In this week's essential reading guide Kohler sums up the super debate, Gottliebsen highlights a commodities conundrum, Bartholomeusz notes BHP's quiet gas bonanza and Koukoulas reflects on Europe's worst stress.

What we talk about when we talk about super
Alan Kohler
No one knows if they’re saving enough, most feel they’ll fall short anyway, and pension reductions are relatively small against foregone tax revenue. Why aren’t these things headlining our super debate?

Can stocks keep lifting a hefty copper weight?
Robert Gottliebsen
Global stock markets have mostly pushed higher despite key commodity markets falling, and investors will watch nervously to see if this unlikely run can been maintained.

Stevens is stuck between a frenzy and a hard place
Robert Gottliebsen
A jump in inner Sydney's apartment market points to a broader dilemma the Reserve Bank faces: hold or lift rates and cause a spike in the dollar, or lower them and trigger a housing bubble.

BHP quietly cooking with gas
Stephen Bartholomeusz
The rebound in the US gas price has cast a new light over Marius Kloppers' much maligned shale investment in Fayetteville and also bodes well for Australian LNG producers.

Don't turn off life support in times of crisis
Stephen Koukouas
New data showing the GFC's devastating effect on Europeans' health highlights the importance of a strong social safety net and health funding in times of economic stress.

Coalition to end the NBN monopoly
Alan Kohler
In addition to the use of copper, Malcolm Turnbull’s plan will cut the national broadband network's cost by enabling Telstra to compete with it.

Turnbull's whiter-than-white elephant?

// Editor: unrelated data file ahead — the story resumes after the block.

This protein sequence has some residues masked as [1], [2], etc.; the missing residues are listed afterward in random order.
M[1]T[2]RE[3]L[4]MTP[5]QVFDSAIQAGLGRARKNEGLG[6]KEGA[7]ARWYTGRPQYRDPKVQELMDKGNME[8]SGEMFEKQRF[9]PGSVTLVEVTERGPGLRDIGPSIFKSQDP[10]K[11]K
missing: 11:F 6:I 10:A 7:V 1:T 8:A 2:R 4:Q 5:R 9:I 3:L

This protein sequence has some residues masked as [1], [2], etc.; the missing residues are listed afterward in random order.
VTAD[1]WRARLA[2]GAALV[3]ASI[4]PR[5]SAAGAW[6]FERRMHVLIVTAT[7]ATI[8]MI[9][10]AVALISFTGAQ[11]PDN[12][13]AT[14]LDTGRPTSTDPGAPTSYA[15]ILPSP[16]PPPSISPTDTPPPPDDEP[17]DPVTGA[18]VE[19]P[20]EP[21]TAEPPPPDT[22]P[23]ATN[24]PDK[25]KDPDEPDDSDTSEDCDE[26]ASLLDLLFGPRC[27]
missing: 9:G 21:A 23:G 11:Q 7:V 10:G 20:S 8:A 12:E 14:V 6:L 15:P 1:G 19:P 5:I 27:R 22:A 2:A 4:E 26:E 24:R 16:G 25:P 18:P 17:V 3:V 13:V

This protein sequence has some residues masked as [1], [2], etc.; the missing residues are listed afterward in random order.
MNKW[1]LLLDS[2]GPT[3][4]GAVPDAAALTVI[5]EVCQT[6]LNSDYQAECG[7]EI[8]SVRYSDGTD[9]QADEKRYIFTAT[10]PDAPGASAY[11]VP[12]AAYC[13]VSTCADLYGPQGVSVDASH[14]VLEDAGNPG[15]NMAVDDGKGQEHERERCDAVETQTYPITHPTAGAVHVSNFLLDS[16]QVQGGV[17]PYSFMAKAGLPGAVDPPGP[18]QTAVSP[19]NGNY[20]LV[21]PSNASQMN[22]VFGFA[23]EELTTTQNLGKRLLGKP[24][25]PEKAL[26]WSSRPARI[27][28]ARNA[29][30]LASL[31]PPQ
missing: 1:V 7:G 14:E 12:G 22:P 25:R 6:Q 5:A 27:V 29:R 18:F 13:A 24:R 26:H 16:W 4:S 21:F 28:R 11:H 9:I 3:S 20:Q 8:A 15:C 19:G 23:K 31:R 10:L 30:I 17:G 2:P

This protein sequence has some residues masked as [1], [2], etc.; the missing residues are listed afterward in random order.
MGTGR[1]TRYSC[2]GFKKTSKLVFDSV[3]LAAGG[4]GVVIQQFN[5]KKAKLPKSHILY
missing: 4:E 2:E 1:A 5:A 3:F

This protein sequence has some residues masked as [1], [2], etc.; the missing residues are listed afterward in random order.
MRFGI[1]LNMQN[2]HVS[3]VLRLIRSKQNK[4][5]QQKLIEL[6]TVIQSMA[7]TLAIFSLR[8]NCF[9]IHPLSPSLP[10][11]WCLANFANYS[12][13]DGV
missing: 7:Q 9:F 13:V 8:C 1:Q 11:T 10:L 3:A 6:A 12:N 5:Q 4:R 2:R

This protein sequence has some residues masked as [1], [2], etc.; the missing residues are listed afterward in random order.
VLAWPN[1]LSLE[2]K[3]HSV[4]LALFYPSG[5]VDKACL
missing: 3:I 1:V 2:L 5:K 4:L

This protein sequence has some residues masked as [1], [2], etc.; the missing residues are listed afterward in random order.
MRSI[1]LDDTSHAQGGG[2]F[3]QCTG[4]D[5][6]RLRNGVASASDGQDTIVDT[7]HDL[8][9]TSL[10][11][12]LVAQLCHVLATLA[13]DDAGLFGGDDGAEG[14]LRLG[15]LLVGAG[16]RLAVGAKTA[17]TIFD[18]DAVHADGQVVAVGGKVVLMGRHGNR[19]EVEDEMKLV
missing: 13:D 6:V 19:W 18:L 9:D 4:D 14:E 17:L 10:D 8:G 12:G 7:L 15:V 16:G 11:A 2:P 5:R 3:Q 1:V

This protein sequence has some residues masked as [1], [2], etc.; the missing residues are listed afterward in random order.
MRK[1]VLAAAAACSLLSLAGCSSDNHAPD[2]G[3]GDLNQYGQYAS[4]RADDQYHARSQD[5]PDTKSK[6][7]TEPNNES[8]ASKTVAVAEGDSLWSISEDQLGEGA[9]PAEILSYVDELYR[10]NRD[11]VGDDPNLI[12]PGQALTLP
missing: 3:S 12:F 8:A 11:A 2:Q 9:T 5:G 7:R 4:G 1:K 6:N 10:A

Rob Burgess
As Malcolm Turnbull pivots from thorn in Tony Abbott’s side to saintly NBN demolisher, some weak points in the Coalition’s broadband plan are being overlooked.

Defanged by division: why the anti-euros can't win
Oliver Marc Hartwich
Down south they hate the euro for one reason, in the north it's for another. Within countries there are even more divisions and because of this the euro lingers.

Why the yuan is still an international pretender
John Lee
Any idea that a currency conversion deal between Australia and China heralds the yuan's genuine internationalisation is overblown and will remain so until Beijing drastically liberalises its markets.

Shrink wrap tightens around Fairfax papers
Stephen Bartholomeusz
Fairfax’s latest restructure should enable significant cost reductions but may also blur its mastheads' identities. And it’s not the last hard decision Greg Hywood will have to make.

Greenspan's bullish, time to sell
Steve Keen
The rapid rise in markets over the last year should theoretically boost GDP and consumer confidence. But look closely at the data and a different, and troubling, picture emerges.

Lucky leverage for market kings and oracles
Bill Gross - Pimco
Public investing icons sometimes forget to look in the mirror and ask how much of their success is due to their style matching the times.

Ten years of turbulence could topple China
Martin Wolf - Financial Times
Japan's history provides unnerving waymarks for Beijing as it enters an economic slowdown and attempts to make a high-risk soft landing.

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